My father-in-law is famous for his jerry-rigging. He can pretty much figure out how to make or do anything but it may not be the prettiest.
I had bought a few seedlings at the farmer’s market the other day and thought I would just plant them in containers since we’re living with my in-laws for a few months. I told my father-in-law I needed his help to build a trellis for the pole beans I bought.
He then suggested we just make a garden area in the backyard. I suggested looking things up online and figuring it out but he said “Listen, I’ll show you how my grandmother taught me.” At first I wanted to combat him and insist I do research online but then I realized our older generations probably knew things we didn’t know. So, I gave up that “control freak” in me and allowed myself to go with the flow.
An hour or so later we were at a landscaping place to buy clean topsoil that was only $25 for a yard. Do I know for sure this soil is clean? Not 100%, to be honest with you but I put my trust in the guy and realized if I were to have bought bagged top of the line organic potting soil, it would cost me over $150 to cover the space I needed. The budget does not allow for that so I figured I would feed my plants with the best organic fertilizer and possibly get some organic compost to lay over the top of the bed before I put my seedlings in.
At first he didn’t want to make a raised garden bed but I insisted. He’s sort of old school, if you know what I mean. He said, “You think farmers use raised garden beds?” I pretended like I couldn’t hear him. 🙂
The wood we used was the old lumber from my in-laws dock. The wood was probably pressure treated when it was installed over 40 years ago but I wasn’t too concerned since it has been weathered by the lake and it was so long ago.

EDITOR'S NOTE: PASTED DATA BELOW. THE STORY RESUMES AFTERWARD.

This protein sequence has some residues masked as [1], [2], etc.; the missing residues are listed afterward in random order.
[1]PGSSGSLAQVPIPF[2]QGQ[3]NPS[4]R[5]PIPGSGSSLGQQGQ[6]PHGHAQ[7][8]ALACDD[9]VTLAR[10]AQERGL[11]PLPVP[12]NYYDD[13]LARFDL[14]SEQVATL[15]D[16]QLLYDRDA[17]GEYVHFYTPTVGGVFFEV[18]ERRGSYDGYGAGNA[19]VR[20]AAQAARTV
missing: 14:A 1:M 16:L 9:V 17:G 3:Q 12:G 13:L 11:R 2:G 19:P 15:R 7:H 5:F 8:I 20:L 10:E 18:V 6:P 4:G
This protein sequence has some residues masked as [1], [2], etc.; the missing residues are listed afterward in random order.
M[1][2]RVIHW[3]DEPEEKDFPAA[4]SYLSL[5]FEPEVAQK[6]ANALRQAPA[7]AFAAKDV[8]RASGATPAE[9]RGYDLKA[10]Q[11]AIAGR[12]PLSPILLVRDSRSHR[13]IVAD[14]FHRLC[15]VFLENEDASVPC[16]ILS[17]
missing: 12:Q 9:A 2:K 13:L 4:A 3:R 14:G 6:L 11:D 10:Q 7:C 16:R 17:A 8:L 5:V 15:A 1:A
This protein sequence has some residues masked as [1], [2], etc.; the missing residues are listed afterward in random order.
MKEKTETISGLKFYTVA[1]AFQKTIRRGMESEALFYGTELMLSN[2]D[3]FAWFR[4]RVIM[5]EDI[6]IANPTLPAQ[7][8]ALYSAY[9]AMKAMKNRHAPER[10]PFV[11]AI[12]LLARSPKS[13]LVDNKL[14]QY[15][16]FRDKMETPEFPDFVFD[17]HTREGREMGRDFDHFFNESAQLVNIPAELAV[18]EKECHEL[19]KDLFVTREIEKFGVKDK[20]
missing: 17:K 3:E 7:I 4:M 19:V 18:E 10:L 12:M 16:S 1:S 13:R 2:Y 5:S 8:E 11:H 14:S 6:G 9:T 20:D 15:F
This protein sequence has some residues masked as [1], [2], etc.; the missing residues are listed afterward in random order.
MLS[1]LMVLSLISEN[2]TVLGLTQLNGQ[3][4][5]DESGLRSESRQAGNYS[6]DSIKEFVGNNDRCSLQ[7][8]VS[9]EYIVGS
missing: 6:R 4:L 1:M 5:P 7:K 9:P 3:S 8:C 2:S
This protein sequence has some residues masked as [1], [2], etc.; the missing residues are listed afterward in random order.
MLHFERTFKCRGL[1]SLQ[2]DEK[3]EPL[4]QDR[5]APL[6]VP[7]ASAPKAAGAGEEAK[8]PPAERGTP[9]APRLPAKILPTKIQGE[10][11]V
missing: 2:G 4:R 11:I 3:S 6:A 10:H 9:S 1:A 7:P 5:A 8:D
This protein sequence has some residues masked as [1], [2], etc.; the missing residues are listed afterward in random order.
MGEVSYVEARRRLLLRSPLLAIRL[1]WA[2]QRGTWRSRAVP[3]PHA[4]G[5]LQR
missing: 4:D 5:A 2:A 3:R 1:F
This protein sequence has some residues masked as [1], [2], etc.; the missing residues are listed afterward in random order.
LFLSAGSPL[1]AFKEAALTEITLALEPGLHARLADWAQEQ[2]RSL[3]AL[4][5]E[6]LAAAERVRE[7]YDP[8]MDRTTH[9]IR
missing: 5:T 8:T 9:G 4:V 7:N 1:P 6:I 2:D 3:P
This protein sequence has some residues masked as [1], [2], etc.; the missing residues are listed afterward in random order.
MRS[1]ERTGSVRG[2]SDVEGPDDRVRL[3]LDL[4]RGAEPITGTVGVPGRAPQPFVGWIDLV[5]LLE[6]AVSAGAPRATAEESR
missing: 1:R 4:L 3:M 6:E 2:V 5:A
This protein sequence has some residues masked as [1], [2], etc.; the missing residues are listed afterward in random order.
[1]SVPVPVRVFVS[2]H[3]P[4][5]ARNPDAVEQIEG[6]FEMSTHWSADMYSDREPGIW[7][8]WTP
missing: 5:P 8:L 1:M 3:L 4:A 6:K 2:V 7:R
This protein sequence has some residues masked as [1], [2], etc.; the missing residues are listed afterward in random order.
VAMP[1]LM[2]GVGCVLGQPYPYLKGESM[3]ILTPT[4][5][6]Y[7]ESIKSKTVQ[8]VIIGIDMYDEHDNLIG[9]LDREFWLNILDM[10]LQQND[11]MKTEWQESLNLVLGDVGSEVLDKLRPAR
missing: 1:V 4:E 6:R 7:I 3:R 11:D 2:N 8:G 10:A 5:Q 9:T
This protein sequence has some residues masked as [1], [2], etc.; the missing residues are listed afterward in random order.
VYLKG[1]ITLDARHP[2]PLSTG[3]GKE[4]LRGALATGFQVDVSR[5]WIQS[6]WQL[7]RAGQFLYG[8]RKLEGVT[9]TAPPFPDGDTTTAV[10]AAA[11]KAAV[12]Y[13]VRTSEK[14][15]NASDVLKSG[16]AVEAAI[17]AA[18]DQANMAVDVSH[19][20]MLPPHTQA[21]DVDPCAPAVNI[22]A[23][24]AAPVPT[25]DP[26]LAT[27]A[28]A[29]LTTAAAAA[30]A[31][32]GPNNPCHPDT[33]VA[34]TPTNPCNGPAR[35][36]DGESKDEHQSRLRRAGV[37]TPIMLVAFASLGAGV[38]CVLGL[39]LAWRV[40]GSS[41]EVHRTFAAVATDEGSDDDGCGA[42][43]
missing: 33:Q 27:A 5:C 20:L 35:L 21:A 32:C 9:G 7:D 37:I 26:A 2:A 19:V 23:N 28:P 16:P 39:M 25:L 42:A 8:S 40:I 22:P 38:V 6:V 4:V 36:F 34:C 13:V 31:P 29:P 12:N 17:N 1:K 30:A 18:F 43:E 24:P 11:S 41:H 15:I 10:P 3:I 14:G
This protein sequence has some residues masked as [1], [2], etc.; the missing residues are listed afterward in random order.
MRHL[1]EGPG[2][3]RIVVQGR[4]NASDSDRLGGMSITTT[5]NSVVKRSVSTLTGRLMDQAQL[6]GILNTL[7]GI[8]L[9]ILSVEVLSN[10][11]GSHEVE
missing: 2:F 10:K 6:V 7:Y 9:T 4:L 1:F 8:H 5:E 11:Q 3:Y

We measured out the spot we were going to use for the garden space and began to “cut out” the grass so the boards would fit in the space. By cutting out the grass, we basically removed the grass with a shovel and a little bit of dirt so the boards would lay nicely.
We used a level to make sure the board was somewhat straight and then my FIL made stakes out of old 2 x 4’s with his hand-saw. He cut a pointy edge on one side of the 2×4 so we could drive the stake into the ground as part of the support.
We used recycled nails to attach the end of one side of the bed to the stake. We repeated the method until we had a completely squared off space.
Next came the fun part… removing the grass!! I didn’t get any photos of this because as you can imagine, I was busy and dirty!
While my FIL cut out 1 x 1 squares of grass, I had to (per his directions) shake out as much of the dirt from the patches of grass as I could and then throw them to one side of the garden bed. Gotta save as much dirt from the square patches as possible….. It felt like the piles of grass squares were adding up faster than I could shake off the dirt.
He goes “Well, it doesn’t get much more organic than that… you’re a real organic farmer now!” as I’m on my hands and knees in the dirt. Funny.
I got pieces of dirt in my eye more than I could keep track of and I felt like I was racing against time because the weather looked like it was going to dump copious amounts of rain on us at any time. Towards the end, my finger tips became tender from picking up 8-10 lb grass squares and hitting it against the rim of the garden bed to get off the excess dirt.
We did it though. We got out all the grass pieces without the weather bothering us.
After clearing out the grass, my FIL backed the trailer up and we began shoveling out the top soil and heaving it to the furthest side of the garden bed. “You’re working too hard. Find the amount of dirt you can shovel for days, and just keep to that rhythm. That’s how the laborers do it,” he said. I have no wishes of being a laborer….
About 30 minutes later, we got all the dirt out of the trailer and into the garden bed. Then I raked the bed to get all the dirt as even as I could.
We’ll need one more yard of top soil to raise the height a little more and then we’ll be ready to plant.
It was hard work but it was relaxing therapy at the same time. There’s just something about getting all dirty, breathing in the fragrance of fresh, rich soil and working towards the end result of having delicious, home-grown veggies.
Oh, and our total price for this project was $27.50 which basically was the cost of soil plus tax. We reused old lumber and nails to make the design for the garden bed.
I am no professional by any means. It’s not pretty and it’s a little jerry-rigged but it’s fully functional… and that’s all that matters, right?
Stay tuned for the second part of this phase — the planting!